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Old Jan 9, 2003, 10:43 PM   #1
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Default More megapixels or more zoom?

WalterK mentioned, (in the thread 'awesome lens', about the Leica lens installed in the new Panasonic DMC FZ1) that despite the camera having only about 2 megapixels, you can use the zoom function to fill the frame, whereas with a 5MP camera you would have to crop a lot of the frame.

This raises an interesting question. Taking everything into consideration, and assuming you have to choose one or the other but not both, which is preferable - more megapixels or more zoom?

Zoom often seems to be achieved by rather long, bulky lenses & much as I like my Olympus C2100Z, but I often wish it were more compact. (The Panasonic DMC FZ1, judging from pictures of it, is a lot less bulky even though it's 12x and the Olympus is 10x).

And, here's what is perhaps a separate question - on this topic of more megapixels, I got the impression (somewhere) that if you want to post a picture on the web, or as a smaller e-mail file, and you start off with a big - say 6MP - picture, then simply reducing it's size to display at normal computer screen size will seriously degrade its quality by introducing too many jpeg 'artifacts' - whereas if you'd started off with a 2MP picture, downsizing THAT to screen-size will give a better picture. Or have I got it wrong?
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Old Jan 10, 2003, 7:58 AM   #2
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I wish for a wider lens much more often than I wish for a longer lens.

To address your first question, "Mp vs zoom" - to achive the field of view of twice the focal length by cropping, you will need four times the Mp. In general to get x times as much "zoom", you would need x squared times as many pixels.

Quote:
then simply reducing it's size to display at normal computer screen size will seriously degrade its quality by introducing too many jpeg 'artifacts'
That is exactly backwards. If anything, noise of all kinds will be reduced by downsizing since that "averages" adjacent pixels. Reducing the size of an image for the web or email by increasing the JPEG compression will reduce the quality of the image - that has nothing whatsoever to do with starting from a high resolution image.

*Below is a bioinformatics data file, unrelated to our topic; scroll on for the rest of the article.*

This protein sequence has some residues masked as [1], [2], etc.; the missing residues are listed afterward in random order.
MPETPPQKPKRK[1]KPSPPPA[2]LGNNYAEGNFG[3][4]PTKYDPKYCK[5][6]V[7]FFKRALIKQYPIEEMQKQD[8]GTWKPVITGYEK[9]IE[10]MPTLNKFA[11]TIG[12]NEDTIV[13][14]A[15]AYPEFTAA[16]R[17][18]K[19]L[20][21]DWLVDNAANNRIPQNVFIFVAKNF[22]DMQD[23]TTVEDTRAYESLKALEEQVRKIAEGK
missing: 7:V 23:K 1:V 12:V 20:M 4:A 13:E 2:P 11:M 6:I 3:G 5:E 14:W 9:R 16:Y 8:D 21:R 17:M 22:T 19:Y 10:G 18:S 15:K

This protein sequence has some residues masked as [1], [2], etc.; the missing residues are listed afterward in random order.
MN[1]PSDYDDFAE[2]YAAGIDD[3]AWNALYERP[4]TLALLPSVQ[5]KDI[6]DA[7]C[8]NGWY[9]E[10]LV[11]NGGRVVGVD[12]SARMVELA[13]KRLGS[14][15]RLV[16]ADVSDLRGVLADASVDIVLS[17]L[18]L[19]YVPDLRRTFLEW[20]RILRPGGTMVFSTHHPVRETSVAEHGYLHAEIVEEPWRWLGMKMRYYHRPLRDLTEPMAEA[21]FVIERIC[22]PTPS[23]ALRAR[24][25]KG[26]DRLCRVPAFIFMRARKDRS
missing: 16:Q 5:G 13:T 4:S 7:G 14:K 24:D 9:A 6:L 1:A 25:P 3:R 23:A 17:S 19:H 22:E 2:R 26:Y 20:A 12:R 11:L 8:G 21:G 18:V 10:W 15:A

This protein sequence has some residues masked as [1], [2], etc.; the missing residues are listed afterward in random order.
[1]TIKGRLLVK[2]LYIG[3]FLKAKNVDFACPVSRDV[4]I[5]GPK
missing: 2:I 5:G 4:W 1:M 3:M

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Old Jan 10, 2003, 9:44 AM   #3
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If anything, noise of all kinds will be reduced by downsizing since that "averages" adjacent pixels. Reducing the size of an image for the web or email by increasing the JPEG compression will reduce the quality of the image
That's why, given 2 similar file sizes for a web image. The one that became reduced by removing information (downsampling) using no further JPEG compression, will look better and open quicker than the highly compressed file which gets decompressed,opened to full size in your pc with artefacts, and downsampled (re-scaled) afterwards by the browser, to fit the screen.

With digital processing and compression, the order of doing things makes a difference!

Back to the original thread, isn't the argument really electronic gain versus optical? With no weight/size limits for the cam, current sensor performance and large prints, I think optical gain would win. Optical gain is 'uncompressed.' You can push up the Mpix, but post processing for zoom will be on compressed (distorted) images, since the cam speed and storage limits will make shooting 100Mb RAW files tedious, BillDrew is right with his calculations, but I think he must be assuming either perfect compression or non at all. But there is an issue whether digital zoom is done in the cam after sensing the scene and before compression - or afterwards in an editor when compression artefacts have been added.

Sensitivity is another issue. You need it as zoom increases. It's difficult to do well electronically, but relatively distortion free if you can afford good big glass zooms.

So, I can see why a 2Mpix cam with really good big zoom optics can produce pics at lower res. but fewer artefacts- the dominant distortion, over electronic zoom.
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